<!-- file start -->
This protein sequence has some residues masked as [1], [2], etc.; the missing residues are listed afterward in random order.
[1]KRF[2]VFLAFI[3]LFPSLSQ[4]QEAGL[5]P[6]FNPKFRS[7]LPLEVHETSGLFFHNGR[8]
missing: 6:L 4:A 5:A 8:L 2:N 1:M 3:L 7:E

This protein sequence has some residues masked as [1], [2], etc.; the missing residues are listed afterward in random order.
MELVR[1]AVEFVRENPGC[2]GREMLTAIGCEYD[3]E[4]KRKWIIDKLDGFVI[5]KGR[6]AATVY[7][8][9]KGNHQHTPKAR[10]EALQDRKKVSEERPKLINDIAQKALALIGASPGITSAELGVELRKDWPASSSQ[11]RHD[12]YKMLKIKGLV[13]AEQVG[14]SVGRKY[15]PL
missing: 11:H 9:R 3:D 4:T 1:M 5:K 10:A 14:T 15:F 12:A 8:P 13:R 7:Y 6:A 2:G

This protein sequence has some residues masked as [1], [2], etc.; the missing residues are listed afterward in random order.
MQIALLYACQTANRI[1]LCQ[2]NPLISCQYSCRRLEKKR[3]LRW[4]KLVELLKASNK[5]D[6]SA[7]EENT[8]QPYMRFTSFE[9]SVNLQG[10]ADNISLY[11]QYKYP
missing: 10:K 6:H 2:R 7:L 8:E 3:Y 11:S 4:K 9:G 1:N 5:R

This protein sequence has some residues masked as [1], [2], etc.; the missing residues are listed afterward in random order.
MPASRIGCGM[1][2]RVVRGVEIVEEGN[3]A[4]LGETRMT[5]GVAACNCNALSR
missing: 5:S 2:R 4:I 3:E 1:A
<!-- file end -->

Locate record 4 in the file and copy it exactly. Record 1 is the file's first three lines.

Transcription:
This protein sequence has some residues masked as [1], [2], etc.; the missing residues are listed afterward in random order.
MPASRIGCGM[1][2]RVVRGVEIVEEGN[3]A[4]LGETRMT[5]GVAACNCNALSR
missing: 5:S 2:R 4:I 3:E 1:A